I think it's easy to see from Jackie's post and the other comments that a combination of the physical and virtual can bring huge dividends to the visitor, speakers and event organizers

Stuart Bowen, President
Momentum Events

Virtual events have been

Virtual events have been around for a long time, and happily they continue to evolve. Exhibitors can maximize their ROI if they take these events just as seriously as traditional conferences and prepare accordingly. I'm personally in favor of dedicating a team of "chat now" reps who can provide individual attention to attendees. This team, available during hours that serve many time zones, should be carrying the virtual meeting theme as far as possible, even to the extent of using videochats, "follow me" onscreen demos and personalized/customized literature kits.

Such an approach to courting prospects while their interest is highest can make virtual events more like face-to-face events than ever before (is that a bad thing?) and there's yet another advantage: a rep sitting at HQ fielding virtual trade show questions can potentially assemble a team of experts in a single room - or across many locations - for a session that will afford the prospect a very rich informational experience. By the same token, the prospect can bring other interested parties to the meeting, as well. Virtual conferencing is simply begging for this kind of opportunity to be exploited and stretched to the fullest, since the technology is available right now.

Great Insights

Thanks for continuing to offer insights on this topic. I am interested to see what additonal virtual events continue to pop-up over the year and how they evolve. As I mentioned in the post, I was very impressed with the overall functionality of the event but it seems like there are additional great technology options that can expand the experience. Live video stream from presenters or even participants would definitely help make the event feel more "live".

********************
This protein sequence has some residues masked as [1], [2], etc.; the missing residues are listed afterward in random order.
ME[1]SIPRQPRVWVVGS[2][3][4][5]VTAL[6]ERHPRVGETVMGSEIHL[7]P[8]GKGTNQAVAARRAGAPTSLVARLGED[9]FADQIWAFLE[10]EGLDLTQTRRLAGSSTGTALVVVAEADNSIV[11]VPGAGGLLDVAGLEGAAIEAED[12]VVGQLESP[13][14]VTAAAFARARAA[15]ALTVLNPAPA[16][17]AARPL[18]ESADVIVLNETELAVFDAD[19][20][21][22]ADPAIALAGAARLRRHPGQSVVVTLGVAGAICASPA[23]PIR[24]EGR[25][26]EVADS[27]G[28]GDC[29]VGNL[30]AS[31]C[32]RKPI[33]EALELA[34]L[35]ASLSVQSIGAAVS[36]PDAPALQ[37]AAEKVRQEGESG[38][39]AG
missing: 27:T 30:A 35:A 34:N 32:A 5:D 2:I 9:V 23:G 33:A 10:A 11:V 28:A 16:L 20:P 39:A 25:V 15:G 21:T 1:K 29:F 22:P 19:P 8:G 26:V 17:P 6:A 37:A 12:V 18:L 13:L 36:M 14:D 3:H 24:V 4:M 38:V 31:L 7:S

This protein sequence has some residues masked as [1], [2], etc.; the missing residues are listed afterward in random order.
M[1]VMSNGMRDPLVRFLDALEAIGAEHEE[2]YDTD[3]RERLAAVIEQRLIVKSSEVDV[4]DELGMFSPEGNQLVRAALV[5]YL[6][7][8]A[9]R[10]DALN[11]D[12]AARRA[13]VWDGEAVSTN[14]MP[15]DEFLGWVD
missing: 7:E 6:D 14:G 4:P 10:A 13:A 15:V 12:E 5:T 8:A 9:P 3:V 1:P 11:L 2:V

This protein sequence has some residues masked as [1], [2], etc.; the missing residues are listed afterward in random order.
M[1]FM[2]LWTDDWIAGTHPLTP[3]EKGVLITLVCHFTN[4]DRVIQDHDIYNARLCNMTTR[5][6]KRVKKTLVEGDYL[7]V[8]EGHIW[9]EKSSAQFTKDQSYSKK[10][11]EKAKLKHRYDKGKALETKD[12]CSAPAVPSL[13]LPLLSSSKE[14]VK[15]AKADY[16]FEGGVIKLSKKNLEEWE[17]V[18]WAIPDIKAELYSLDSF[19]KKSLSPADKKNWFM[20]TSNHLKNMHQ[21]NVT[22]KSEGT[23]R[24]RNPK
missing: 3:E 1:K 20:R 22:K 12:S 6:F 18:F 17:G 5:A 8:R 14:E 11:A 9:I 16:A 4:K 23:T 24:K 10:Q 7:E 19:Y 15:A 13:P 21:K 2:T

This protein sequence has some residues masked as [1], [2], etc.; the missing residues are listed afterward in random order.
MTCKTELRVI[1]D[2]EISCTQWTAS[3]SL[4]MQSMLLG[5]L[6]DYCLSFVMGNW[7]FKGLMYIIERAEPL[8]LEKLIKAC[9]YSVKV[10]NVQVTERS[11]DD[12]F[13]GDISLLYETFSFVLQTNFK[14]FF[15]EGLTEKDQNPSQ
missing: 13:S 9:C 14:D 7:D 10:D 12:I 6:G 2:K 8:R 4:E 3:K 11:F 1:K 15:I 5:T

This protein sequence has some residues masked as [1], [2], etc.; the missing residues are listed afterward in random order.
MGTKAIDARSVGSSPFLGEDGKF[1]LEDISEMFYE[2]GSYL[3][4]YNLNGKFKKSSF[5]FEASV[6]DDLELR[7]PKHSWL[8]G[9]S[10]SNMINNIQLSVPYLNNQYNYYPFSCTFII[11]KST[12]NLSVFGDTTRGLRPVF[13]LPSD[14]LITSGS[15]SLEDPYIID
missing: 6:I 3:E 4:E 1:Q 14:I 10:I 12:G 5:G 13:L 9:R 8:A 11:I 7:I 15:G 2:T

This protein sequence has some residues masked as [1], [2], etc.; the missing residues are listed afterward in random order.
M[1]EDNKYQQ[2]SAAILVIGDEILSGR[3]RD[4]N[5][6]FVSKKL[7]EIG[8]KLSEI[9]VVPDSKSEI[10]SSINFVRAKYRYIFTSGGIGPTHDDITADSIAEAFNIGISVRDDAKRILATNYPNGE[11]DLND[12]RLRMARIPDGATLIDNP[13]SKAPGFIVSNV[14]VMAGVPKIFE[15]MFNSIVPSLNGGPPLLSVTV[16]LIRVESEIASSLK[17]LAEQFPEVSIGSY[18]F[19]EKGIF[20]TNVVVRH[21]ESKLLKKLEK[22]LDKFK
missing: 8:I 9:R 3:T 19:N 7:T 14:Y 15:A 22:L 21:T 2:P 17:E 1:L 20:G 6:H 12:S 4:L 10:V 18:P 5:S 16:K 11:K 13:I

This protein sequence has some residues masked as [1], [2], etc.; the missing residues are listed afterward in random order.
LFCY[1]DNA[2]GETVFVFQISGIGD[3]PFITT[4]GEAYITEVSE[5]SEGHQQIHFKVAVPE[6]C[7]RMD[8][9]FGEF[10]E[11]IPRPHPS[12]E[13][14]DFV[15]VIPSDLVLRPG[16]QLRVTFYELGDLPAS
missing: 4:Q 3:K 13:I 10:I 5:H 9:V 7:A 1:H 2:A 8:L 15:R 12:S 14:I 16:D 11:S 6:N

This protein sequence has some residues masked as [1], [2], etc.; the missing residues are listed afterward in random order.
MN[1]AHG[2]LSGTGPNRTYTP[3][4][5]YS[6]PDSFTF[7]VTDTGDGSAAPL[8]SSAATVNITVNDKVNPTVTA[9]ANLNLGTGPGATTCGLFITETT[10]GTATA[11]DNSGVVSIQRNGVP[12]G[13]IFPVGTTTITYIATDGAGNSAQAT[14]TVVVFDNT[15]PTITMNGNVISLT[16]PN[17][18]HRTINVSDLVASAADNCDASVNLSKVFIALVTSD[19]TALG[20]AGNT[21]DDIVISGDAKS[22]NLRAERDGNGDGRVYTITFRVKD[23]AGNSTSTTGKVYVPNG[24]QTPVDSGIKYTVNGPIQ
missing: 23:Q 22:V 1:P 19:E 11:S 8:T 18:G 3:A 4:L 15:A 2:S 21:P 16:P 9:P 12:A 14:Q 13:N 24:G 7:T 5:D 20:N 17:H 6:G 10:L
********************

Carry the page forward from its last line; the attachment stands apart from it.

It's great to see a write up

It's great to see a write up of the virtual event experience and the comments are all enlightening too! :) One thing I've been thinking about is how organisations potentially need to change their culture to allow employees to take time to participate in online events, and not necessarily just at the desktop. It would be great if people could watch live webcasts from conferences in a meeting room for example, on a big screen, with a few laptops for tweeting or joining chat rooms etc. The great thing about doing things this way is that the people in the room could discuss topics between themselves (something you can't do whilst someone is presenting in front of you because it'd be rude)!

Recently I went to the ThinkingDigital conference http://www.thinkingdigital.co.uk/ and spent the whole event in their 'LiveCast' lounge instead of the main theatre, and it was really good to be able to work and chat (quietly) whilst watching the talks. So even providing this sort of 'virtual' experience at a 'real' event is something to think about for event organisers.

Whilst I think face-to-face events are fantastic and necessary, I also think the opportunities for doing things online are HUGE and really, we are just at the beginning of understanding the ways we can use networked digital tools and spaces to make the world a better place :)

You might be interested in this blog I wrote a few months ago about 'Staying Grounded' - skip to the bullets for a summary of pros and cons of virtual events discussed at SES2010 ( http://www.sustainableeventssummit.com/ )

http://www.kinura.com/2010/04/stay-grounded-or-stay-face-to-face-ses-2010/

Europe is following on the path of virtual events

Dear Jackie
An independent opinion on the value of virtual trade shows is really good these days! Although North America has made big progress over the past 2-3 years in organising and delivering various shows, Europe lags behind with an unconvinced audience.
I would like to add one more good point virtual shows bring to the table: it is green. Besides the Internet connection, there is no other carbon footprint left behind a virtual show: no wasted paper, no toxic plasic, no fuel consumption. It is pure green marketing and business development.

It is a cost effective way SME's find their way into the big world.

I would like to extend an open invitation to join the very first exclusively virtual show dedicated to ITC sector in Europe (focus on Eastern Europe) taking place in September 15-17 at www.eit2010.com

Hoping to see you there,
Ruxandra Dariescu, Founder of avanTARGET Ltd